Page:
Berberine Reduces Metachronous Colorectal Adenomas in Randomized Trial
Douglas K. Rex, MD, FASGE, reviewing Chen YX, et al. Lancet Gastroenterol Hepatol 2020 Jan 8.
Berberine is a Chinese herbal extract used to treat diarrhea and enteritis and is widely sold (including in the U.S.) as a dietary supplement. There is some evidence it can block tumorigenesis. About 1100 Chinese patients with a history of colorectal adenomas were randomized to receive 0.3 grams of berberine twice daily or placebo in a double-blind trial. Patients underwent colonoscopy one year after enrollment, and if they had no adenomas at the one-year follow-up, a second colonoscopy was performed at two years.
At the end of two years of follow-up, 36% of 429 berberine recipients who had completed follow-up had developed adenomas compared to 47% of patients in the placebo group (relative risk, 0.77; P=.001). Advanced adenomas were found in 3% of the berberine group and 6% of the placebo group (P=.05). There was no difference in side effects, with about 1% of berberine patients developing constipation.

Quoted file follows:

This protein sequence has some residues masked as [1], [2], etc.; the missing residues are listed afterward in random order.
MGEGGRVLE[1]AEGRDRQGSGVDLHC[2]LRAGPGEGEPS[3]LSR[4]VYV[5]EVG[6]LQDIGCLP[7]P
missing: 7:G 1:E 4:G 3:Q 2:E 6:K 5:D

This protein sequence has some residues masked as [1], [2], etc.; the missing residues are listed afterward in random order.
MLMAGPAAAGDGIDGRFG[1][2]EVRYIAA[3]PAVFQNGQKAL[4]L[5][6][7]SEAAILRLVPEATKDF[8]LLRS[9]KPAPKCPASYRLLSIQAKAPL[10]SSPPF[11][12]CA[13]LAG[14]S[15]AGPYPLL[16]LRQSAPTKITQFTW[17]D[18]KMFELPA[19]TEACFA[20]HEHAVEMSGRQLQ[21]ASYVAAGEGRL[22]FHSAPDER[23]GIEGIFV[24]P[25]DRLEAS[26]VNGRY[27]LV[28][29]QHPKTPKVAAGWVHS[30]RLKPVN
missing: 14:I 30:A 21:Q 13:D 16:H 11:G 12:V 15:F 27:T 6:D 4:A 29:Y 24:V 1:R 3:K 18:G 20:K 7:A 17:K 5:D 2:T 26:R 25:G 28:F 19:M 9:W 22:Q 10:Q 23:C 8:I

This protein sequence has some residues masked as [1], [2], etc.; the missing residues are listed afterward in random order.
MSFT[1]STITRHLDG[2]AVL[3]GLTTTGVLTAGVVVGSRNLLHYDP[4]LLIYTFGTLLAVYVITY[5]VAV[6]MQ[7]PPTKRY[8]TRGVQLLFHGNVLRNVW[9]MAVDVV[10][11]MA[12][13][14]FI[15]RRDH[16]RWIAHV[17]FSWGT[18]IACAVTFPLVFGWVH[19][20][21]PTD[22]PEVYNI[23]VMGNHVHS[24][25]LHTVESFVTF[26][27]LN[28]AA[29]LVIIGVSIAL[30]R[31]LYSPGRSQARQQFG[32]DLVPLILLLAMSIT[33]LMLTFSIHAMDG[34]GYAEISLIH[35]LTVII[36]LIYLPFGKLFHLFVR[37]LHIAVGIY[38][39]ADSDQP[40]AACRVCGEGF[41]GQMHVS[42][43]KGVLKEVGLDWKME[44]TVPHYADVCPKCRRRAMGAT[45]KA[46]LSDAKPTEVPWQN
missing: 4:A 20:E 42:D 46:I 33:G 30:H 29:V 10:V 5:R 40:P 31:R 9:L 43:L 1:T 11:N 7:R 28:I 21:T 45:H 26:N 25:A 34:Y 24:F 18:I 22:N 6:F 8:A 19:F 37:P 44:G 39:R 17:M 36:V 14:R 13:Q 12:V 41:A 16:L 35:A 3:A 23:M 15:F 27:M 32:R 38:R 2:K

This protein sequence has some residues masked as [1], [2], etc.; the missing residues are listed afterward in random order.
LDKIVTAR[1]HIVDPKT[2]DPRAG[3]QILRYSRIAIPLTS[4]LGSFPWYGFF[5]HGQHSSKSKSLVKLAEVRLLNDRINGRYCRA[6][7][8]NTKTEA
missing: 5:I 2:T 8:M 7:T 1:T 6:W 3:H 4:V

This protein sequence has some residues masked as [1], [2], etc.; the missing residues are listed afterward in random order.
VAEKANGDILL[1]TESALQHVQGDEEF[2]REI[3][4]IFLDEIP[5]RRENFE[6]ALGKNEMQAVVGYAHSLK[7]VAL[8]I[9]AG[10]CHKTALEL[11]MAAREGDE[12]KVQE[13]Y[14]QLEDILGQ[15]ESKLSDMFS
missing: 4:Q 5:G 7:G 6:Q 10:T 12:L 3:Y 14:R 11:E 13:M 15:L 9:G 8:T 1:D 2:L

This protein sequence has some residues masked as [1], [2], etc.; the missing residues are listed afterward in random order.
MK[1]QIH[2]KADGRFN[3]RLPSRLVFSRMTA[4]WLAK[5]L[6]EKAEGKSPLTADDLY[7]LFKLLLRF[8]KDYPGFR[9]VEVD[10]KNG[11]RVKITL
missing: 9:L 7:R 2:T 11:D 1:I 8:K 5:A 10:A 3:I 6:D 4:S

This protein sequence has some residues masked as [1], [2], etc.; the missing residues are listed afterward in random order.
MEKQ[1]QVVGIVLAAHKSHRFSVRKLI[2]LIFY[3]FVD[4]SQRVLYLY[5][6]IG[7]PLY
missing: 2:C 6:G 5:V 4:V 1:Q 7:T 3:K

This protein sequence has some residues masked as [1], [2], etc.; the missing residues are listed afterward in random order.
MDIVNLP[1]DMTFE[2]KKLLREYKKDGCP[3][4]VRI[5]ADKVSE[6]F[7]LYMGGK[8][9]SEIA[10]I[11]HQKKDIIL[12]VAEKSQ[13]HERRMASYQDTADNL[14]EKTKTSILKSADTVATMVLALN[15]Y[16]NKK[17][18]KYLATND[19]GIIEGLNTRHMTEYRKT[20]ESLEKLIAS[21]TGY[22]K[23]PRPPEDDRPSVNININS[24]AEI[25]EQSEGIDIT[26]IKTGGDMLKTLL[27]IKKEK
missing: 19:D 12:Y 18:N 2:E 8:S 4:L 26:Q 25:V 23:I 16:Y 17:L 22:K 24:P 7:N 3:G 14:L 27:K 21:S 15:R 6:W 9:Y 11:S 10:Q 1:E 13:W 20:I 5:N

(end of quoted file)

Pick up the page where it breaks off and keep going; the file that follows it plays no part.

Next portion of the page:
Note to readers: At the time we reviewed this paper, its publisher noted that it was not in final form and that subsequent changes might be made.
Douglas K. Rex, MD, FASGE
Chen YX, Gao QY, Zou TH, et al. Berberine versus placebo for the prevention of recurrence of colorectal adenoma: a multicentre, double-blinded, randomised controlled study. Lancet Gastroenterol Hepatol 2020 Jan 8. (Epub ahead of print) (https://doi.org/10.1016/S2468-1253(19)30409-1)